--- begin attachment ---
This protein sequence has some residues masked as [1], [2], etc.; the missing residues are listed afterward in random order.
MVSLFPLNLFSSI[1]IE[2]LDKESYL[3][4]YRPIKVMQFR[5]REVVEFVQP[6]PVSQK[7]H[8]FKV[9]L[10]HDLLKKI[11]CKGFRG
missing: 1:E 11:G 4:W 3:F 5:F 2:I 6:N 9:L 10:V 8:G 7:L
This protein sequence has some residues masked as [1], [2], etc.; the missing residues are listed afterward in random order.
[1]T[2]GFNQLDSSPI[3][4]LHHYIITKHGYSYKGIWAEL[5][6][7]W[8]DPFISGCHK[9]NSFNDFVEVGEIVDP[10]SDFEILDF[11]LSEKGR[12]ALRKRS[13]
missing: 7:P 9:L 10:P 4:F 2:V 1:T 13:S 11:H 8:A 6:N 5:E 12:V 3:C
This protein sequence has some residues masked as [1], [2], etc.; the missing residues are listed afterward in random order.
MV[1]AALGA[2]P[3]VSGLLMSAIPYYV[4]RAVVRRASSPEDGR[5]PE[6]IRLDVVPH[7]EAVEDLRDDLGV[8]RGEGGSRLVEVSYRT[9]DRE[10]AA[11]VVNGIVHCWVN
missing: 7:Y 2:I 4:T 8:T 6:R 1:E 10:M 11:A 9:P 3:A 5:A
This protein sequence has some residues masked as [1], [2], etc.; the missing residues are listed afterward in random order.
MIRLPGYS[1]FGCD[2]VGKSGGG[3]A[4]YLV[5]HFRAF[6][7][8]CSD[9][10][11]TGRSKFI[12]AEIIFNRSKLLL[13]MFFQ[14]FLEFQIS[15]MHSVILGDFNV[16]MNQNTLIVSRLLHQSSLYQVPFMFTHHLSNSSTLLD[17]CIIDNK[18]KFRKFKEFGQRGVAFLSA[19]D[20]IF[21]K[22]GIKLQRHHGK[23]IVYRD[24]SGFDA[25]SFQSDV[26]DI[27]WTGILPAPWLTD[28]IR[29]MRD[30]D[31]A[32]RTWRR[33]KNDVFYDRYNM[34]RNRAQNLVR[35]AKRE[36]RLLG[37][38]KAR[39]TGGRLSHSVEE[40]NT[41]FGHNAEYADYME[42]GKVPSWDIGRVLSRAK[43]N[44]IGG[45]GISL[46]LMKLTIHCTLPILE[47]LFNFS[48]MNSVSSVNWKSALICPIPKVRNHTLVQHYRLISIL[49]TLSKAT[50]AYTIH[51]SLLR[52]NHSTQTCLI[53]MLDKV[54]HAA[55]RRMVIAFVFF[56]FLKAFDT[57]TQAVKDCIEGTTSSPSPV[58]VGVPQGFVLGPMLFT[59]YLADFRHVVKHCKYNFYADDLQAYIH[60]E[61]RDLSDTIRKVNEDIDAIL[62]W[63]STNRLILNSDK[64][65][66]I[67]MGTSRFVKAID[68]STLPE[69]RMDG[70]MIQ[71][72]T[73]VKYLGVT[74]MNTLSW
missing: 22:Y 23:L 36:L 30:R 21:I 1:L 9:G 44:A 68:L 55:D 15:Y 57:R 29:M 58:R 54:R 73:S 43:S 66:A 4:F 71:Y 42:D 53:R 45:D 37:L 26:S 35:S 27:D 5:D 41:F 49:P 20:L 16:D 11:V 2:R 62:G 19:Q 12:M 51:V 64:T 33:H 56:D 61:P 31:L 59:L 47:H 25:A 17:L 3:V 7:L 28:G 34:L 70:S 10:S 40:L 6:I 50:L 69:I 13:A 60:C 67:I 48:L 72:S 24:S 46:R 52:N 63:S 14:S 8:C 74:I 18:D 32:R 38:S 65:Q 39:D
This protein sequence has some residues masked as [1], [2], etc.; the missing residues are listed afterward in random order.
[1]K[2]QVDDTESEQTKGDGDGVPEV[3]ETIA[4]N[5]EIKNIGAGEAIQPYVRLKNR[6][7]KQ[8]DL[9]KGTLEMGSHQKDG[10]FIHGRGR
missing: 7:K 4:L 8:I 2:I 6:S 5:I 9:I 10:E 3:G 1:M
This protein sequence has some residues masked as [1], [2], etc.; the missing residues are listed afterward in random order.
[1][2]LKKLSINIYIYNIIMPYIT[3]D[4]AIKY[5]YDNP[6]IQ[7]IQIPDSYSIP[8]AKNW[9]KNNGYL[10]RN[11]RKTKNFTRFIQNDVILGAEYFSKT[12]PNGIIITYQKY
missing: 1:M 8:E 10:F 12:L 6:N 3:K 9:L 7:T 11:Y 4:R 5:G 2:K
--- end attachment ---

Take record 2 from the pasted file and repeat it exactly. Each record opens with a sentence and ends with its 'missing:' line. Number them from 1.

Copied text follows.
This protein sequence has some residues masked as [1], [2], etc.; the missing residues are listed afterward in random order.
[1]T[2]GFNQLDSSPI[3][4]LHHYIITKHGYSYKGIWAEL[5][6][7]W[8]DPFISGCHK[9]NSFNDFVEVGEIVDP[10]SDFEILDF[11]LSEKGR[12]ALRKRS[13]
missing: 7:P 9:L 10:P 4:F 2:V 1:T 13:S 11:H 8:A 6:N 5:E 12:V 3:C